Hearing a baby giggle, a smiley stranger in the street, and being sent a meme, also ranked highly in the top 30 list.
But despite the average UK adult encountering 11 things a day that make them beam, three in five (59 percent) reveal they have felt self-conscious about their smile – with three-quarters blaming it on how their teeth look.
The research was commissioned by TePe, as part of its campaign to raise awareness of the health conditions linked to oral health.
Kelly Field, from the oral health specialist, said: “It is often the little things which can brighten up our days – whether it’s a smiley stranger in the street, or hearing a baby giggle.
“With the pandemic shining a new light on the importance of quality time with loved ones, it is perhaps unsurprising that spending time with family is most likely to make the nation smile.
“However, for something which comes so naturally, it is a shame that many people feel self-conscious about the appearance of their smile.
“Smiling has many benefits, like improving mood and reducing stress – yet there is so much more a smile can reveal about our underlying health.
“With oral health linked to conditions such as diabetes, arthritis, and heart disease, keeping our smile in tip-top shape is so important.”
Shedding further light on Brits’ smile insecurities, the survey revealed 60 percent of adults have disliked the way their grin has looked in a photograph – with catching their appearance on a video call named as the time when they feel most awkward about their smile.
Discoloured, crooked, or missing teeth are the most common reasons for the lack of confidence, while over a quarter (27 percent) bemoan the number of fillings they have.
Actions taken to improve their teeth include cutting tea and coffee intake, and stopping smoking.
One in seven (14 percent) Brits have even reduced their red wine intake to maintain a sparkling smile.
Appearances aside, the survey, conducted via OnePoll, found only half (52 percent) of UK adults are aware that poor oral hygiene has been linked to a range of long-term health conditions.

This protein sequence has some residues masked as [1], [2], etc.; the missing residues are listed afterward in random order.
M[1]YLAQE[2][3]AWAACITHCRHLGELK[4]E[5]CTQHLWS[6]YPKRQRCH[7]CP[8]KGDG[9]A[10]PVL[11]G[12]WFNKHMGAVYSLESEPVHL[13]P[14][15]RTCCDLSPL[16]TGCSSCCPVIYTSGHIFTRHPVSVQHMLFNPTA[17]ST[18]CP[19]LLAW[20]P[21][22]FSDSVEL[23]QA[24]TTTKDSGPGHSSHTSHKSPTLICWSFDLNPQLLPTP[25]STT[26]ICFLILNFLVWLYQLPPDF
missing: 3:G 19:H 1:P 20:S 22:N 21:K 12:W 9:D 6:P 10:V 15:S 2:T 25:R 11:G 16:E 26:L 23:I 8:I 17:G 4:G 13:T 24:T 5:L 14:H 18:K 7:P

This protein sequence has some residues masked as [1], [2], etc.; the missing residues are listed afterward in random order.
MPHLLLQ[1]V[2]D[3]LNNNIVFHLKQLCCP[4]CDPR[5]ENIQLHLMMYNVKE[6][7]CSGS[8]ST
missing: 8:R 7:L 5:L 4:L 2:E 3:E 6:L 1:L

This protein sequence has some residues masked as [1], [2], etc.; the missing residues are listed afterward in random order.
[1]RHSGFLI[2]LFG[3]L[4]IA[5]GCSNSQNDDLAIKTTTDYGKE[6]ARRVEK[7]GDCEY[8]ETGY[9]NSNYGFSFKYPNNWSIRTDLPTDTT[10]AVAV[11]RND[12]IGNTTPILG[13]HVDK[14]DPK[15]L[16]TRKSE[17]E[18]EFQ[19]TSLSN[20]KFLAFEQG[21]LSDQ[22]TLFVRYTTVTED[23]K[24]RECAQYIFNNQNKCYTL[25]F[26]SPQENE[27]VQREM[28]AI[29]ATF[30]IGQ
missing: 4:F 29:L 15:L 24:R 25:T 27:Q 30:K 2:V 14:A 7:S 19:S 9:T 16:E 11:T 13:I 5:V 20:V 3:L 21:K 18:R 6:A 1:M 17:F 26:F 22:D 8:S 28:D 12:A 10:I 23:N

For instance, only one in six (16 percent) correctly stated that arthritis can be affected by poor oral health, while just one in three identified that diabetes could be linked.
GP Dr Sarah Jarvis said: “When we think of the benefits of looking after our oral health, it is fillings and root canals which normally spring to mind – but the benefits extend much wider than your smile.
“Poor oral hygiene has been linked to an increased risk of high blood pressure, heart attack, stroke, and heart failure.
“This may be because bacteria in inflamed gums can travel to blood vessels elsewhere in the body – or because inflammation in the gum triggers damaging inflammation in the blood vessels of the heart and brain.
“Similarly, as those with type 2 diabetes, psoriatic arthritis, and rheumatoid arthritis are more likely than someone without to develop dental issues or gum disease, good oral hygiene is all the more important for people with these conditions.”
Kelly Field added: “Just like regular exercise and a balanced diet, looking after your teeth and gums is part of a healthy lifestyle.
“Because most dental disease starts between your teeth, where food and plaque accumulate, along with regular dental appointments and brushing teeth twice a day, it’s important to clean between the teeth daily, using floss or interdental brushes.”
TOP 30 EVERYDAY THINGS WHICH MAKE BRITS SMILE:
- Spending time with family
- Waking up to sunshine
- Making someone else smile
- Finding money in your pocket you didn’t know you had
- Getting a bargain
- Seeing an old friend
- Getting a surprise from someone
- Spending time in the great outdoors
- Eating your favourite meal
- Hearing a joke
- Listening to your favourite song
- Looking through old photographs
- Watching your favourite TV show
- Receiving a compliment from a stranger
- A tidy home
- Waking up next to someone you love
- A stranger smiling at you in the street
- A cuddle with your pet
- Hearing a baby laugh
- Watching a great new film
- Having a lie in
- Waking up and remembering it’s the weekend
- Seeing your sports team win
- The smell of bacon
- Hearing a cat purr
- Having a “good hair day”
- Ordering a takeaway
- Being sent a funny meme